It's odd. Miami is surrounded by some of the most pristine waters in the world, yet very few restaurants here really do justice to beautiful seafood. Lure Fishbar is one of them. This South Florida outpost of a New York City classic serves an overwhelming array of sea creatures. There's an extensive raw bar featuring shellfish plateaus brimming with crab, shrimp, and oysters. There's also some gorgeous sushi. But the restaurant really lures diners in with unfussy takes on seafood favorites. A classic Maine lobster roll piles rich, flavorful chunks of the crustacean a mile high on buttery brioche ($30), and a grilled whole daurade ($34) is simply yet masterfully done. If you want pure decadence, order the bucatini pasta with butter-poached crab and uni crema ($38). Add Robert Ferrara's nautical-themed cocktail creations, and you have a meal fit for Triton.

Photo courtesy of Sugarcane Raw Bar Grill

The Oxford English Dictionary defines raw as "uncooked, in its natural state, not yet processed or purified." Urban Dictionary has a slightly different take. "Sex without a condom" is the leading definition. Coming in second: "slang term for any uncut drug; something pure, unadulterated, hard-core, serious, no kidding, no shit." Aside from the unprotected-sex part, that's a pretty good summary of Sugarcane Raw Bar Grill. Since its opening in early 2010, the midtown restaurant has developed a hard-core following. Much of its popularity is owed to executive chef Timon Balloo's masterful raw menu. Raw is all the rage these days, whether it's oatmeal or coconut water. Balloo does the word justice by dishing out simple, unadulterated seafood that satisfies. You can get fresh clams, crab legs, and lobster, of course. But Balloo's best offerings are his crudos, such as local fish sprinkled with fresh lime and ají amarillo; tuna with avocado and paddlefish caviar; steak tartare with pickled shallots, Dijon mustard, and quail eggs; and salmon slices topped with radish, pomegranate, and a tart white ponzu sauce. Serious. No kidding. No shit. Sounds pretty raw.

Italian designer Roberto Cavalli has been a fashion icon since the early 1970s, when he shocked Paris with his bold prints. Never one to be a fashion wallflower, Cavalli created colorful designs that made him famous among attention-seeking fashionistas. Now he has brought his signature brand of whimsical eye candy to his Miami Beach restaurant and lounge. If you're looking for something staid and subtle, keep walking. But if you want your restaurant to be better dressed than you, Cavalli Miami is the place. Have a cocktail at the neon-pink backlit bar and peruse the pictures on the wall that show the designer cavorting with all sorts of beautiful people. The hostess, dressed in signature Cavalli animal print, shows you to your table, where you find more animal prints mingling with psychedelic florals. It's as if Cirque du Soleil, a zebra, and a poppy shacked up inside a disco. And because Cavalli is a master of playing with patterns, this mix of colors and themes somehow works, entrancing you while you sip on a lavender-hued cocktail and dine on oversize Alice-in-Firenze plates. Adding to the decor are the celebrities who dine there — because any restaurant can have fresh flowers, but only Cavalli can have Justin Timberlake as a centerpiece.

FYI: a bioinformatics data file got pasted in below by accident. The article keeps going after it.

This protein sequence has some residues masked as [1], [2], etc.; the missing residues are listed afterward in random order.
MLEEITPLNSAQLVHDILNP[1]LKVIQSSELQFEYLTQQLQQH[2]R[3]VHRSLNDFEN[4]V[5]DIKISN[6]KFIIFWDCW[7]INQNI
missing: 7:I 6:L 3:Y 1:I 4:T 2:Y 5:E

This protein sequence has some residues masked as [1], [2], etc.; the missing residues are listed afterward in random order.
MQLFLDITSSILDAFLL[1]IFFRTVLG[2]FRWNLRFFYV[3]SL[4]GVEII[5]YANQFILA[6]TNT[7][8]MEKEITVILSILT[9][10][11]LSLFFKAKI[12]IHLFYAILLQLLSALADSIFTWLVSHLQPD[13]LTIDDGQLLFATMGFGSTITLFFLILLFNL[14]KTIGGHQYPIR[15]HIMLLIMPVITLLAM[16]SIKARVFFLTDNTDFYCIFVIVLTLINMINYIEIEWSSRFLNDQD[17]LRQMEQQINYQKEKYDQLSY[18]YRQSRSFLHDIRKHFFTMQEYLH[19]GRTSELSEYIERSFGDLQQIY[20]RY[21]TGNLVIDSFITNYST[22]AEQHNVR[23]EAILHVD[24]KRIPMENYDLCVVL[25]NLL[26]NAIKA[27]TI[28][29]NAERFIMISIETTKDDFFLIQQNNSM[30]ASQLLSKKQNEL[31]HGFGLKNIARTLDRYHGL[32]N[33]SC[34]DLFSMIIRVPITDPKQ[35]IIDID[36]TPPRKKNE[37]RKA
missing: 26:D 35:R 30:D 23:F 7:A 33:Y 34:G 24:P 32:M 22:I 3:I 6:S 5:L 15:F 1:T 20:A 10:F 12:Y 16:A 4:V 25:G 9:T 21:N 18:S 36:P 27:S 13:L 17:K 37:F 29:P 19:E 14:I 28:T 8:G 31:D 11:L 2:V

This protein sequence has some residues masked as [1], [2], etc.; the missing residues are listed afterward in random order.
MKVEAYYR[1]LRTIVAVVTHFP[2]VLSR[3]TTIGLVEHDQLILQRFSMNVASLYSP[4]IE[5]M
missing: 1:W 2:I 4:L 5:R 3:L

Miami is a design-driven city with a plethora of visually stunning restaurants. Unsurprisingly, many eateries turn to the ocean for interior inspiration, but the Local House's beach-chic decor is especially enchanting. Located inside the Sense Beach House boutique hotel, the restaurant attracts diners with its fresh seafood but invites them to linger by way of a warm and inviting space. Ice-blue banquettes, white lacquered tables, and beige chairs rest atop light wood floors to create a mood that's more South Hampton than South Beach. Meanwhile, a large glossy white bookcase is festooned with books and quirky knickknacks. It's utterly serene and serves as an ideal backdrop for a casual yet thoroughly romantic soiree. Start off with oysters ($15 for six or $29 for 12); then move on to a refreshing melon and citrus salad assembled with feta cheese, spinach, and fresh mint ($12). As a main dish, the seared scallops with toasted Israeli couscous are a crowd pleaser ($26). Breakfast, brunch, and lunch are also offered, so you can enjoy the surroundings almost any time.

Best Of Miami®

Best Of Miami®